Shadow Secretary Yvette Cooper is the latest to criticise the Independent Police Complaints Commission (IPCC) for not launching an investigation into allegations of police misconduct during 1984's Battle of Orgreave.
Speaking on the 30<sup>th anniversary of the clashes between striking miners and the police, Cooper said the police watchdog "just isn't doing its job" after failing to launch an inquiry or reach a decision more than 18 months after it began looking through evidence.
South Yorkshire Police referred its handling of the Orgreave clashes – considered the most violent incident during the entire miner's strike – following a BBC documentary which criticised officer's actions on the day.
Allegations made in the documentary include claims officers were told what to write in their statements following the clashes, as well as allegations of assault, perjury, perverting the course of justice and misconduct in a public office.
Cooper has now launched a damming attack on the IPCC for failing to find "the full truth" 30 years after the violence occurred.
Writing in the Yorkshire Post, she said: "The events at Orgreave were amongst the most troubling of the entire 1984-85 Miners' Strike. Those who were there have distressing stories of violence. Those who weren't saw the TV images of blooded faces, charging horses, of kicks and punches.
"The aftermath threw up more questions than answers with the collapse of the attempted prosecution of 95 miners on riot charges, allegations that witness statements had been changed and the pay out by South Yorkshire Police of nearly half a million pounds to 39 miners who had sued for assault.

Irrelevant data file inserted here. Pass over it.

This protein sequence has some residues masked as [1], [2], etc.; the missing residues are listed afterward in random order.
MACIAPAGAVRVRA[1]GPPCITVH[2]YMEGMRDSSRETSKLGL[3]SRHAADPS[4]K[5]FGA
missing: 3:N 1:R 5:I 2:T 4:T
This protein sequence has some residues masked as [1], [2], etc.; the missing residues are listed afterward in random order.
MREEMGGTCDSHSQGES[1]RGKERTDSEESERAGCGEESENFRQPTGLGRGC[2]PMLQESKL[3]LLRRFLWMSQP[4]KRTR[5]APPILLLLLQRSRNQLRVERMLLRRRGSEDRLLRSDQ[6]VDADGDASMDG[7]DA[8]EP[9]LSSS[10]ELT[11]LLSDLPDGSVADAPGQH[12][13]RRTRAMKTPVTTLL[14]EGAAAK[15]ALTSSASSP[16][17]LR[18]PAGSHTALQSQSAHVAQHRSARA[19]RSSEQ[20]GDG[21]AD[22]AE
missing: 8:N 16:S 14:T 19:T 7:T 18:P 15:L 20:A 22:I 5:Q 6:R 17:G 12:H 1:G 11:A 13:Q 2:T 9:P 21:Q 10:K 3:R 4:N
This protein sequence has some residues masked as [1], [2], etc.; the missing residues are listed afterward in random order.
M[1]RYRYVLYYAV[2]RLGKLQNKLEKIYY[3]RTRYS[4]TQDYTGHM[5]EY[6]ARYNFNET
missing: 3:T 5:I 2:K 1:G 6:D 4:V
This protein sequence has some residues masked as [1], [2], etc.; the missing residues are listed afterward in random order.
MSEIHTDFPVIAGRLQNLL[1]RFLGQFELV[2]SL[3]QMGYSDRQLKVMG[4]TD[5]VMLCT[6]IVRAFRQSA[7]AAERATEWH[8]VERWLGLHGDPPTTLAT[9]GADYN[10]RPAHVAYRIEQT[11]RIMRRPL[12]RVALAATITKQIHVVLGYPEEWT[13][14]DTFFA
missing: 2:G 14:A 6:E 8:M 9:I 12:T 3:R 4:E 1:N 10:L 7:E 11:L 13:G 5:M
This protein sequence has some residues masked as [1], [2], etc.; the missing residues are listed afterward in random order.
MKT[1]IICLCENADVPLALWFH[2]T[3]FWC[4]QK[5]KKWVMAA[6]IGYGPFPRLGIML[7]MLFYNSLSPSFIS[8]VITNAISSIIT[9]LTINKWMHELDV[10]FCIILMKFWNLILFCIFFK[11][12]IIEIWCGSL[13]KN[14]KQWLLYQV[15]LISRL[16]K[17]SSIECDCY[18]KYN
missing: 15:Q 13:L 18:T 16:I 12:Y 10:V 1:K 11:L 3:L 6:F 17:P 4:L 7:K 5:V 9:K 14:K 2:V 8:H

She added: "South Yorkshire Police asked the IPCC to look into the allegations. I called on the IPCC to do an inquiry.
"But since then we have had silence. The IPCC haven't even decided whether to investigate or not. How on earth can it take them 18 months even to make up their minds whether to look into it or not? This isn't fair on the Orgreave miners, the local community or the police."
Cooper's comments follow Labour Leader Ed Miliband's calls for a "proper investigation" into what happened at Orgreave.
"The IPCC is looking into whether they should investigate," he added. "We want them to do the right thing."
Around 10,000 miners clashed with 5,000 police during the Battle of Orgreave in 1984. According to police, 72 officers were injured, as well as 51 strikers.